Major semiconductors companies like Intel, AMD and Nvidia now all depend on ABF substrates to produce the most powerful chips in the world. But substrate makers have been reluctant to invest aggressively in capacity because of money-losing slumps in the past. Supply is expected to rise at a compound annual growth rate of 16 per cent through 2024, while demand is estimated to climb 18 per cent to 19 per cent, Citigroup analysts Grant Chi and Takayuki Naito forecast in early July.

President Capital Management analyst Owen Cheng wrote in a note this month that the gap between demand and supply will rise as much as 33 per cent next year compared with this year because of growth in technologies like high-performance computing and artificial intelligence. That will probably benefit the likes of Nan Ya and Unimicron.

"Nan Ya could raise its ABF substrates price by 35 per cent in 2022," Mr Cheng wrote.

The ABF situation adds to a series of bottlenecks in the chip industry that have hampered the global recovery from Covid-19, hitting even giants like Toyota Motor and Apple. Companies around the world are struggling to produce enough to meet demand.

Some customers are taking matters into their own hands. AMD chief executive Lisa Su told analysts in April that the chipmaker would put its own money into increasing capacity at suppliers.

"On the substrate side, in particular, I think there has been under-investment in the industry," she said. "And so we've taken the opportunity to invest in some substrate capacity dedicated to AMD, and that will be something that we continue to do going forward."

Auto chip suppliers will use more ABF substrates as vehicles grow increasingly electrified and digitised. They are, however, struggling to get top priority among substrate makers because they lack the bargaining power of major semiconductor companies like Intel, sources familiar with the situation said. That could mean more direct investment in substrate producers or the entry of new ABF substrate players.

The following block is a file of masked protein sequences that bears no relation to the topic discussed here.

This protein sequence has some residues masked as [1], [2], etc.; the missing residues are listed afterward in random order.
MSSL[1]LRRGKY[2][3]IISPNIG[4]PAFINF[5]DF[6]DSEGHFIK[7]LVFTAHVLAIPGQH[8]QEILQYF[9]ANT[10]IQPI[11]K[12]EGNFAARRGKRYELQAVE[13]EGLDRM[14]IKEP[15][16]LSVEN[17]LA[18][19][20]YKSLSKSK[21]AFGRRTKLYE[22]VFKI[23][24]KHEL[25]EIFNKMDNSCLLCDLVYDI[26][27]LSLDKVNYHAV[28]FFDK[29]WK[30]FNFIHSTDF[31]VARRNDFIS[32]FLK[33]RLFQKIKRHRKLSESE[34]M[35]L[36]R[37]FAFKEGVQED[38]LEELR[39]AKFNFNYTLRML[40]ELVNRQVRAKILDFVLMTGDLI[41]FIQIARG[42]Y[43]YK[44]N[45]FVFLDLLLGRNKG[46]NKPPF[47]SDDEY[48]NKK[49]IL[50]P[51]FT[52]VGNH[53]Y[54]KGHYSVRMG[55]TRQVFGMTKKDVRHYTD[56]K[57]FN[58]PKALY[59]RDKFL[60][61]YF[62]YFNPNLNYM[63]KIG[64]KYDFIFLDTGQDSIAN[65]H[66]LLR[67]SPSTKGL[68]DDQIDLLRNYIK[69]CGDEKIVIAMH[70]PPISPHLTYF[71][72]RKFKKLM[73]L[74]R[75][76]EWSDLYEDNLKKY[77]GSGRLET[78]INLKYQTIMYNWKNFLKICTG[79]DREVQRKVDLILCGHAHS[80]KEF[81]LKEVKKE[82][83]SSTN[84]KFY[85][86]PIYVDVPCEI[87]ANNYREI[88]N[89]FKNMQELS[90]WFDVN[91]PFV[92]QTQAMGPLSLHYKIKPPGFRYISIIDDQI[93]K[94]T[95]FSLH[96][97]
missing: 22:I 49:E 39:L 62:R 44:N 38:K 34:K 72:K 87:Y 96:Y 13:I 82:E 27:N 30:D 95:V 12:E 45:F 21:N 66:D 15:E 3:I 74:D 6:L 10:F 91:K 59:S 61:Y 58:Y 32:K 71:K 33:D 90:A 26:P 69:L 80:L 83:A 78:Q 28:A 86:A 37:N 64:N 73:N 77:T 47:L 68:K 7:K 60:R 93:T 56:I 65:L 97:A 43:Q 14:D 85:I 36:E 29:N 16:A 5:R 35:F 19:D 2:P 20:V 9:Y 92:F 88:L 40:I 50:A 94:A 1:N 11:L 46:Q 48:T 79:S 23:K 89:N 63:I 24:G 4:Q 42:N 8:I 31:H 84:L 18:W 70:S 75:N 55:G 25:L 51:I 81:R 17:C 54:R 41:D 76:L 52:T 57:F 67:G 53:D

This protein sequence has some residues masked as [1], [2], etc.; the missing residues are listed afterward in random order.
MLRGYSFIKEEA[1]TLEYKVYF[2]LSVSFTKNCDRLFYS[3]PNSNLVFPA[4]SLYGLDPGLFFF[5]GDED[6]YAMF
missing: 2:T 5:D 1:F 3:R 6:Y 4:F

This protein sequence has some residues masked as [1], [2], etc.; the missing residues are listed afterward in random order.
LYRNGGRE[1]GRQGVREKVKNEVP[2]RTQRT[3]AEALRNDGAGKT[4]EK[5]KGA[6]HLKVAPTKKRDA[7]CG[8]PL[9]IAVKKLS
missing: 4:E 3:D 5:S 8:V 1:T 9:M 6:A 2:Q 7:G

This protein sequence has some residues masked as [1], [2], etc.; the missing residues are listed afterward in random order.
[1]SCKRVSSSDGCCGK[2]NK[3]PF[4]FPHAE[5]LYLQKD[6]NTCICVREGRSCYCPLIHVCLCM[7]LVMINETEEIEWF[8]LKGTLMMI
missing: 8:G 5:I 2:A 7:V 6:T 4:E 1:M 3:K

Nan Ya is stepping up investment. The company is spending at least NT$8 billion (S$387.5 million) in capital expenditure this year and even more next year. The company will boost ABF substrate production capacity 40 per cent from its 2020 level by 2023, according to company spokesman Jack Lu. Even that will not be enough for customers.

"Demand will continue to outpace supply until 2023," Mr Lu said.

Unimicron said in July that most of the company's ABF substrate capacity has been allocated to various customers up until 2025.

The tightness is pushing up profits throughout the industry. Nan Ya is projected to see operating profit almost triple this year as revenue rises 33 per cent, according to analyst estimates compiled by Bloomberg. Citigroup analysts Chi and Naito raised their price targets for all the major ABF substrate makers, including Unimicron, Nan Ya, Kinsus and Ibiden.

Cheng of President Capital Management recently bumped his price target for Nan Ya to NT$570. That is 27 per cent higher than its current price.